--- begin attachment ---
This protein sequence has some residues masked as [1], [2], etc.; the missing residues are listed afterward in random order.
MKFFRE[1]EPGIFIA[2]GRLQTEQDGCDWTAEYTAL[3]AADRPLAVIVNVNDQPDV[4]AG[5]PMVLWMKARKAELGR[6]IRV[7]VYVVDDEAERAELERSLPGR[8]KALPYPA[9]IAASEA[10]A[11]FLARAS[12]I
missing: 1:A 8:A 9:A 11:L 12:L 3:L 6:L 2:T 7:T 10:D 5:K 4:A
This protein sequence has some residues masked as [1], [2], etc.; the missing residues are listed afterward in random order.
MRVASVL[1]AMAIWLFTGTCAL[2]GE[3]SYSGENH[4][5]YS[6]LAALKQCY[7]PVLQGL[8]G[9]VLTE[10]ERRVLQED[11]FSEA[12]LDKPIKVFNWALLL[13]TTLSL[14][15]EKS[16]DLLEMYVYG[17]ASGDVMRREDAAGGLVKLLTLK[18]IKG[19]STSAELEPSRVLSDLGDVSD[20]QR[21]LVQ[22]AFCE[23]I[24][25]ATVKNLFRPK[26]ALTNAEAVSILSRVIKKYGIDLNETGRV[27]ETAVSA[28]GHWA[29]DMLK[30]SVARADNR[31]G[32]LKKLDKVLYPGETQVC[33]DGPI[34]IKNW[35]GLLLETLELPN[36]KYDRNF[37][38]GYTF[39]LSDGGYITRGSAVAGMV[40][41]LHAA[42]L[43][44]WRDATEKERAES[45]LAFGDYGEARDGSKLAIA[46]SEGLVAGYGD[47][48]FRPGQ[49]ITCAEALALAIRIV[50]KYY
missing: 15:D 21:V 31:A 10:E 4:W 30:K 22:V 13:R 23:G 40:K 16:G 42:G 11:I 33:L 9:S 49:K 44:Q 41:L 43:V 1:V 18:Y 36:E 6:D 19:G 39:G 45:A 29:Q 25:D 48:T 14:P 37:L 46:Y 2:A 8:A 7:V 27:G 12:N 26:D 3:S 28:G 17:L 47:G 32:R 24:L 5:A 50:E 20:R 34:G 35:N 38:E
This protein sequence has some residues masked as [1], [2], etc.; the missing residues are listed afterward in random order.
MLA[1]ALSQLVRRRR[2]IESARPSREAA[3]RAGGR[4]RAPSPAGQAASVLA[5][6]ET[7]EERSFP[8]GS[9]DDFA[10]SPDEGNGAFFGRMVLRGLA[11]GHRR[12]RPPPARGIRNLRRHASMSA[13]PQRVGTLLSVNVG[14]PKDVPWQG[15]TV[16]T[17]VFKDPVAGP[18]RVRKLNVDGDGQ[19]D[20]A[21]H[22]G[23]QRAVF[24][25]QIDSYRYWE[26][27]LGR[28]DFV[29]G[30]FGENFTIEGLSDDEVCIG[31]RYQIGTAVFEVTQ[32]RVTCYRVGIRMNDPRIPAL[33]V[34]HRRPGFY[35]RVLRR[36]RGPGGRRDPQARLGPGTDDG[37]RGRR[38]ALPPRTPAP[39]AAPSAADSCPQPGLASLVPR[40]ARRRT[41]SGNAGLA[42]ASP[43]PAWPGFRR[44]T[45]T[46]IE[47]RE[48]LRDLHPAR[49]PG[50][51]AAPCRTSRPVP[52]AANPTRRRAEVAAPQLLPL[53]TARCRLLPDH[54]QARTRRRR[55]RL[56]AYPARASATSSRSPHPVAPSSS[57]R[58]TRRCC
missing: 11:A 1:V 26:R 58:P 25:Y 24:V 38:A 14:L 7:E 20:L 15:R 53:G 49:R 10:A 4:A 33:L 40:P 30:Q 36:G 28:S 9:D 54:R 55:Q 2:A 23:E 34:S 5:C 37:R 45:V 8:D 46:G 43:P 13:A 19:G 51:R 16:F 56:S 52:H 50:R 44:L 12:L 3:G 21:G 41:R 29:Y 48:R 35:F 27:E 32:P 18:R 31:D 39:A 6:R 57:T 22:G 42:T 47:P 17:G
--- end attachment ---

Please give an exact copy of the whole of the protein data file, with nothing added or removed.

This protein sequence has some residues masked as [1], [2], etc.; the missing residues are listed afterward in random order.
MKFFRE[1]EPGIFIA[2]GRLQTEQDGCDWTAEYTAL[3]AADRPLAVIVNVNDQPDV[4]AG[5]PMVLWMKARKAELGR[6]IRV[7]VYVVDDEAERAELERSLPGR[8]KALPYPA[9]IAASEA[10]A[11]FLARAS[12]I
missing: 1:A 8:A 9:A 11:L 12:L 3:L 6:L 2:T 7:T 10:D 5:K 4:A
This protein sequence has some residues masked as [1], [2], etc.; the missing residues are listed afterward in random order.
MRVASVL[1]AMAIWLFTGTCAL[2]GE[3]SYSGENH[4][5]YS[6]LAALKQCY[7]PVLQGL[8]G[9]VLTE[10]ERRVLQED[11]FSEA[12]LDKPIKVFNWALLL[13]TTLSL[14][15]EKS[16]DLLEMYVYG[17]ASGDVMRREDAAGGLVKLLTLK[18]IKG[19]STSAELEPSRVLSDLGDVSD[20]QR[21]LVQ[22]AFCE[23]I[24][25]ATVKNLFRPK[26]ALTNAEAVSILSRVIKKYGIDLNETGRV[27]ETAVSA[28]GHWA[29]DMLK[30]SVARADNR[31]G[32]LKKLDKVLYPGETQVC[33]DGPI[34]IKNW[35]GLLLETLELPN[36]KYDRNF[37][38]GYTF[39]LSDGGYITRGSAVAGMV[40][41]LHAA[42]L[43][44]WRDATEKERAES[45]LAFGDYGEARDGSKLAIA[46]SEGLVAGYGD[47][48]FRPGQ[49]ITCAEALALAIRIV[50]KYY
missing: 15:D 21:V 31:A 10:E 4:W 30:K 22:V 13:R 23:G 40:K 16:G 42:G 11:I 33:L 9:S 49:K 44:Q 41:L 43:V 1:V 18:Y 36:E 6:D 19:G 39:G 45:A 29:Q 25:D 48:T 14:P 37:L 46:Y 2:A 8:A 7:V 27:G 12:N 26:D 3:S 28:G 17:L 47:G 32:R 24:L 5:A 50:E 20:R 34:G 35:N 38:E
This protein sequence has some residues masked as [1], [2], etc.; the missing residues are listed afterward in random order.
MLA[1]ALSQLVRRRR[2]IESARPSREAA[3]RAGGR[4]RAPSPAGQAASVLA[5][6]ET[7]EERSFP[8]GS[9]DDFA[10]SPDEGNGAFFGRMVLRGLA[11]GHRR[12]RPPPARGIRNLRRHASMSA[13]PQRVGTLLSVNVG[14]PKDVPWQG[15]TV[16]T[17]VFKDPVAGP[18]RVRKLNVDGDGQ[19]D[20]A[21]H[22]G[23]QRAVF[24][25]QIDSYRYWE[26][27]LGR[28]DFV[29]G[30]FGENFTIEGLSDDEVCIG[31]RYQIGTAVFEVTQ[32]RVTCYRVGIRMNDPRIPAL[33]V[34]HRRPGFY[35]RVLRR[36]RGPGGRRDPQARLGPGTDDG[37]RGRR[38]ALPPRTPAP[39]AAPSAADSCPQPGLASLVPR[40]ARRRT[41]SGNAGLA[42]ASP[43]PAWPGFRR[44]T[45]T[46]IE[47]RE[48]LRDLHPAR[49]PG[50][51]AAPCRTSRPVP[52]AANPTRRRAEVAAPQLLPL[53]TARCRLLPDH[54]QARTRRRR[55]RL[56]AYPARASATSSRSPHPVAPSSS[57]R[58]TRRCC
missing: 11:A 1:V 26:R 58:P 25:Y 24:V 38:A 14:L 7:E 20:L 15:R 53:G 49:R 10:A 4:A 33:L 40:P 30:Q 36:G 28:S 9:D 54:R 55:Q 2:A 23:E 34:S 5:C 37:R 45:V 8:D 46:G 43:P 13:A 19:G 51:R 16:F 56:S 52:H 50:R 44:L 12:L 3:G 21:G 41:R 29:Y 48:R 35:F 27:E 32:P 18:R 31:D 39:A 6:R 57:T 22:G 42:T 47:P 17:G